SLUG: 5-52233 CQ Afghanistan Security
TITLE= CQ AFGHANISTAN SECURITY
///// FIXES TO HERAT IN FINAL ACT OF BKG5-52232. /////
INTRO: Factional fighting in southern Afghanistan; an assassination
attempt against President Hamid Karzai; and a bombing that killed more
than two dozen people in Kabul, last week, have raised concerns, in recent
days, about the security situation in Afghanistan. V-O-As Jim Teeple reports
from Kabul many Afghans and international observers are warning that
Afghanistan is becoming a less-stable place.
/// ACTUALITY OF GERMAN POLICE AT CHECKPOINT, UP AND UNDER ///
German troops belonging to the International Security Assistance
force move swiftly through Kabuls busy streets at dusk, conducting spot
identity checks and searching for weapons.
I-S-A-F troops are responsible for security in Kabul. The troops, like the city they patrol, are on edge. Last week, a car bomb killed more than two dozen Afghans. Hours later, President Hamid Karzai narrowly survived an assassination attempt in the southern city, Kandahar.
Najib Joseph Shahabi is a 28-year-old Afghan-American from Palo
Alto, California. Just a few months ago, he moved to Kabul to help run his
familys Aria appliance store on one of the busiest street corners
in Kabul. The car bomb that killed more than two-dozen people blew up
just a few meters from his store slightly injuring Mr. Shahabi. Now, he says it
might be time to return home to California.
/// SHAHABI ACTUALITY ///
I do not know if I am going to stay here, honestly. It is getting
more scarier than it was. Things are not safe anymore. I came to help
my brother with his business, and so, something like maybe start a
business a factory or something with my uncle and stuff, but now I have
kind of changed my mind. I will stick it out for a little bit, but if there
is another explosion, I am gone, I am not going to stay here.
/// END ACTUALITY ///
/// OPT /// Najib Shahabi says the car bomb that shattered the
peace that Kabul has largely enjoyed since the collapse of the Taleban,
also shattered business confidence. He says import orders are down and
other Afghans, who had returned home to help rebuild their country, are
considering leaving. /// END OPT ///
Alex Thier is a former U-N official in Afghanistan who now works as a
consultant with organizations involved in conflict-resolution
efforts. He believes there will be more attacks from extremists possibly
with ties to the Taleban and al-Qaida. He says such groups have
learned they can exploit disatisfaction with the Karzai-led government.
Mr. Thier says -- as bad as the Kabul car bomb attack was -- far more
worrying was the attempt on Mr. Karzais life.
/// THIER ACTUALITY ///
I think there is the potential for the government, as it is now, to
collapse, if Karzai were to be assassinated. I think that Karzai is the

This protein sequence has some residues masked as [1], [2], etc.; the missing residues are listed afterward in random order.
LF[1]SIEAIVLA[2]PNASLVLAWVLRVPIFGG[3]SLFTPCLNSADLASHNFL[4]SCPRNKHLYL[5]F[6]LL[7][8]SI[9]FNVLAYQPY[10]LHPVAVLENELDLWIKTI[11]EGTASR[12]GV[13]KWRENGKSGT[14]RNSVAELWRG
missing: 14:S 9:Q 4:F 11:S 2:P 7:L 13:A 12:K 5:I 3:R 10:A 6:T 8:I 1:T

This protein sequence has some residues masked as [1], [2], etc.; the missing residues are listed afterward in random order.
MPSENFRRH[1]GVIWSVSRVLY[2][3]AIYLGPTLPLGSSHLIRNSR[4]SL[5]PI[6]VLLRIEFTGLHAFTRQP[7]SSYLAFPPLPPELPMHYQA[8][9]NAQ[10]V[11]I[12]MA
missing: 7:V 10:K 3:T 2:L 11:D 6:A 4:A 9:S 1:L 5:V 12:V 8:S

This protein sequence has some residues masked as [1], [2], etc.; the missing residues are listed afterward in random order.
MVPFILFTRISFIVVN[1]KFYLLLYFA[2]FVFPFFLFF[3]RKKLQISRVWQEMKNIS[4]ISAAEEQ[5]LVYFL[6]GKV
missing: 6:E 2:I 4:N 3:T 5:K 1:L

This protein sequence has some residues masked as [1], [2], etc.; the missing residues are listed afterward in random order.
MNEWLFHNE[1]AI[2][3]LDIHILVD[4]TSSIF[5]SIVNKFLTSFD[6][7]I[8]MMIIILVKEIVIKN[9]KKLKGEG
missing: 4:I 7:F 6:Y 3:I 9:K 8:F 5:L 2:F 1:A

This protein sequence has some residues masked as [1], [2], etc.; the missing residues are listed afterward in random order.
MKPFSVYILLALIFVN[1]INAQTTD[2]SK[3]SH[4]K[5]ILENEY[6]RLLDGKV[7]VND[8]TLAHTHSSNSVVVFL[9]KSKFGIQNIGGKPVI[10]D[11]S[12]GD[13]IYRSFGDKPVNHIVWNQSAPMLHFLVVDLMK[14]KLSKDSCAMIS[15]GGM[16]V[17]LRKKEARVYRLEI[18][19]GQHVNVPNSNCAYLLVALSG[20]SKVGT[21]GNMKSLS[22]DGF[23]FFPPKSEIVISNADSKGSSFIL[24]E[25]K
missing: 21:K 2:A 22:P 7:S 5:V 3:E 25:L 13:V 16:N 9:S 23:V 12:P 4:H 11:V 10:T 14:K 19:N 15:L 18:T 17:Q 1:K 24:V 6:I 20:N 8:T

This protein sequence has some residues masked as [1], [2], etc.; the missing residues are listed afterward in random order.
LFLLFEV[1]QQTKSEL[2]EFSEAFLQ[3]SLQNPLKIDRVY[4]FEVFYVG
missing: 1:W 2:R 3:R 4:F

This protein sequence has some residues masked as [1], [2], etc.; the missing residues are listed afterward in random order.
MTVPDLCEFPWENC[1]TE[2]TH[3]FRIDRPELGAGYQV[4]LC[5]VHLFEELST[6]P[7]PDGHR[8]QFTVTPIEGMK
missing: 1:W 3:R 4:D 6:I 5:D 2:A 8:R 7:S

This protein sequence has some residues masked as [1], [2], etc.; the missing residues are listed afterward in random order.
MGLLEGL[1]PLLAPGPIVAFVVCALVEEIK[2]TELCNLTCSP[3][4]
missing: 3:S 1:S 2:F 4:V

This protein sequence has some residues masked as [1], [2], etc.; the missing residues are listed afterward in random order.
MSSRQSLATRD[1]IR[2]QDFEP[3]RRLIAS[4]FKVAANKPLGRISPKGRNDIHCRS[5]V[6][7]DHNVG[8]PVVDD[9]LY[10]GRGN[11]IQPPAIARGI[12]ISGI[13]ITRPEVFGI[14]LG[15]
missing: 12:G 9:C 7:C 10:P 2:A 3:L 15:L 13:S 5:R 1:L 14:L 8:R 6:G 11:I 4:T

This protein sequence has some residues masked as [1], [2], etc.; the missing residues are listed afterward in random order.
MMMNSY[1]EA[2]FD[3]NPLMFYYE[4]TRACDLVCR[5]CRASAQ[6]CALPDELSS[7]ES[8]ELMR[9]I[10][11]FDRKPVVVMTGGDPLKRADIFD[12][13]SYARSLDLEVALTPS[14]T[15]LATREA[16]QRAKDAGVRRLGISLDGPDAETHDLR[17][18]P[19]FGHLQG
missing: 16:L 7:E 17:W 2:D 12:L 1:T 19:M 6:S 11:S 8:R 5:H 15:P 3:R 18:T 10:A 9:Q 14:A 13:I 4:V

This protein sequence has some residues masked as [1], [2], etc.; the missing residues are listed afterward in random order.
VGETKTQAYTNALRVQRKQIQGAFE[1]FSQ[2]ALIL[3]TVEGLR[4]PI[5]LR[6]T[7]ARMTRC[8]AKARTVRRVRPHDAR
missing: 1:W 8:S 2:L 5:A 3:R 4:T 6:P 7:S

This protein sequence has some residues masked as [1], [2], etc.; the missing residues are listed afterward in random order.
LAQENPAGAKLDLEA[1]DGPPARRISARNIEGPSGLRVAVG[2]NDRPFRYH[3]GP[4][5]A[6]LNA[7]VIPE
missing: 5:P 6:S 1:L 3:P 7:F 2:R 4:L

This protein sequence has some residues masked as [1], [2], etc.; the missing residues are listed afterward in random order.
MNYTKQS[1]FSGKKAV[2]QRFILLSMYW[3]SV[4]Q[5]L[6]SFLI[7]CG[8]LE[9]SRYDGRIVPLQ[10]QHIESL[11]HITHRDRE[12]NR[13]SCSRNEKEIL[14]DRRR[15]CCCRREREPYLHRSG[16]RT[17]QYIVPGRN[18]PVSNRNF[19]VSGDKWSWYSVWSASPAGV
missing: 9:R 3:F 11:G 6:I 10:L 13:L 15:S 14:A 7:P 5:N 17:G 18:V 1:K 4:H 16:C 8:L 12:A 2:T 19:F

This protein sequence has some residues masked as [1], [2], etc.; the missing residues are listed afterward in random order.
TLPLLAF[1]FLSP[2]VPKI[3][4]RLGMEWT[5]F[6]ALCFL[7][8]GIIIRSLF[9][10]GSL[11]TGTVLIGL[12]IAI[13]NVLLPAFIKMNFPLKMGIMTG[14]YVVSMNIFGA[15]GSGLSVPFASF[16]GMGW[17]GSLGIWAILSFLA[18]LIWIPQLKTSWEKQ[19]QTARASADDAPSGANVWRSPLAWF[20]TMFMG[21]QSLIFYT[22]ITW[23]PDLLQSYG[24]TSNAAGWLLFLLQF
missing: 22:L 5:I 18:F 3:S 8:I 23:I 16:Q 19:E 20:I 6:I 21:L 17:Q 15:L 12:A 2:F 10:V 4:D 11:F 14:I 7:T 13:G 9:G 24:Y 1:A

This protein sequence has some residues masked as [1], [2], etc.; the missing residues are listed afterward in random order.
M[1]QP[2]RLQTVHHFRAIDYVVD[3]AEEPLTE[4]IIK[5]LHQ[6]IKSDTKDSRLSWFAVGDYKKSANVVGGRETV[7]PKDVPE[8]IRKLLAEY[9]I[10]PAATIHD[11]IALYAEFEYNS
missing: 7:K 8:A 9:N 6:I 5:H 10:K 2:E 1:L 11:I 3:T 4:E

person who retains the legitimacy of this government both in the eyes
of a lot of Afghans but also in the eyes of international community.
I think that Karzais absence would make the legitimacy of this
government disappear completely. Obviously, the danger and the reason
that Karzai may be targeted is that is obvious to anybody. If Karzai
were to disappear from the scene, then you have the potential to
destablize the whole situation.
/// END ACTUALITY //
Alex Thier also says factional fighting of the sort that has erupted in
southeastern Afghanistan, over the past several days, is as dangerous to
Afghanistans stability as the car bomb attack in Kabul and the
assassination attempt against Mr. Karzai.
/// THIER ACTUALITY ///
The greater threat to Afghanistans future is through factional fighting,
at the moment. It is not from the forces that were controlling the
country before, like the Taleban or al-Qaida. The danger is now that you
have (political) fault lines in the north, you have problems in the south. There
was shooting recently in Herat. There are obvious significant ongoing
problems to the south of here, in Gardez and Khost areas. If any of
those conflicts can be pushed to the point where they break out in a
large scale way, it is going to force the international community to
reckon with the seething conflicts that exist in Afghan society, right
/// END ACTUALITY ///
Alex Thier says the remnants of the Taleban and al-Qaida know they will
not be able to retake control of Afghanistan. He says the best they can hope
for is to de-stabilize Afghanistan through factional fighting.
Mr. Thier and others say the challenge for the international community
will be to deploy enough force to prevent a domino effect throughout
Afghanistan -- where factional fighting increases and spins out of
control, leaving an opening for the Taleban and al-Qaida to re-emerge.
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